On the 9th of October 2018 the Japanese pianist, composer and bandleader Satoko Fujii celebrated her 60th birthday. I know it’s considered ungentlemanly to mention a lady’s age, but she freely proclaimed the year of her turning 60 with a CD of the month marathon, issuing a dozen albums on Libra, Long Song and ASM. Kikeoru, released in December, concluded the project.
She has recorded over 80 albums as leader or co-leader and I confess I had heard only a handful of them. Until being immersed in the Marathon project and spotlighting it couple of times on my local radio show during 2018 I had not been aware of the full and formidable range and depth of her music. This album provides an excellent summation, a wide-ranging panorama of her work.
In Canadian jazz magazine Cadence Bob Rusch dubbed Fujii “the Ellington of free jazz”. That’s not an unreasonable assessment though one might equally well liken her to Charles Mingus, Graham Collier, Carla Bley or Sun Ra for adventurousness and intensity, but her music is distinctive, standing alongside those other explorers, not in their shadow.
She studied classical piano until she was 20, when she turned to jazz, attending Berklee from 1985 to 1987. Then, after a six-year return home, she signed up at the New England Conservatory where her teachers included George Russell, Cecil McBee and Paul Bley. In addition to the numerous ensembles that she has led or co-led, she has worked in other people’s bands and with dance troupes. Her own ventures include solo recitals, various duos, several adventurous small groups (acoustic and otherwise, some embracing rock and fusion elements) and the orchestras she has established in various cities, including Kobe, Nagoya, Berlin, Chicago, New York and this one, founded in 1997.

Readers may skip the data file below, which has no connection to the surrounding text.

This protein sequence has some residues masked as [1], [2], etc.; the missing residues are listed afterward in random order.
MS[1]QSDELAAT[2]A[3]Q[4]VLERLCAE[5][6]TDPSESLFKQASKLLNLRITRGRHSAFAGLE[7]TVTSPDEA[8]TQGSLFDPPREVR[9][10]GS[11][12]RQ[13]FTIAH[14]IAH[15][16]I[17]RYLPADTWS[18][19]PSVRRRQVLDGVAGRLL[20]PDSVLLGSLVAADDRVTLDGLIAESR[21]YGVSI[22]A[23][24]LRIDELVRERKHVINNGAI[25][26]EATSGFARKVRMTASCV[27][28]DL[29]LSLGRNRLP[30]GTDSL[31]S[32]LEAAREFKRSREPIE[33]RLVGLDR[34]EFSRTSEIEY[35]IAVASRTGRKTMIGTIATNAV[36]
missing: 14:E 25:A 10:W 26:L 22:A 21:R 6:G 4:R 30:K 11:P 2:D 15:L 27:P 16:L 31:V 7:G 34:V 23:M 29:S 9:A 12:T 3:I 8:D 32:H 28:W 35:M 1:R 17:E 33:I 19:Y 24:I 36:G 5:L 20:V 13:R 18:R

The album’s dedicatee was the tenor saxophonist who was a member of the orchestra from the start until his death two years ago. The title means “can hear” and references an occasion when, waiting at a rural railway station, Fujii was aware of sound of indeterminate origin. The title track deftly mixes jazz with evocations of the traditional shakuhachi, an end-blown bamboo flute that, to quote the title of a classic composition, seems to aspire to the sound of the wind in the reeds. It is typical of the tracks on this set: the music has inner steel, yet is clothed in profound sensitivity and emotion.
Inspiration from her environment is common: Amadare portrays a storm from initial raindrops, evoked by scattered notes from the horns, the patterns retained in staccato chords whilst soloists personify the more boisterous aspects of the weather. Farewell is a direct tribute to Kimura, an emotional solo by Matsumoto eventually emerging from long, sombre, beautifully-textured brass and reed chords followed later by a sensitive passage from Nagata. Neppa means heatwave and is just what it says on the label, with scorching solos from Hayasaka, Watanabe and Takahashi.
The last two compositions are by Tamura, Fujii’s husband. Stop And Go opens with a free-form brawl which resolves first into a jazz-rock section then a headlong passage with much lip-busting (or finger-busting in Nagata’s case) playing all round. Ah Dadada is, as the title might suggest, a playful and somewhat daft piece, dispersing the intensity of the rest of the session.
Amadare; Farewell; Kikoeru; Neppa; Stop and Go; Ah Dadada (60.10)
Natsuki Tamura, Takao Watanabe, Yoshihito Fukumoto, Yusaku Shirotani (t); Haguregumo Nagamatsu (v, tb); Toshihiro Koike, Yasuyuki Takahashi (tb); Sachi Hayasaka (ss, as); Kunihiro Izumi (as); Kenichi Matsumoto; Daisuke Fujiwara (ts); Ryuichi Yoshida (bar); Toshiki Nogata (b); Akira Horikoshi (d). Tokyo, 14 August 2018.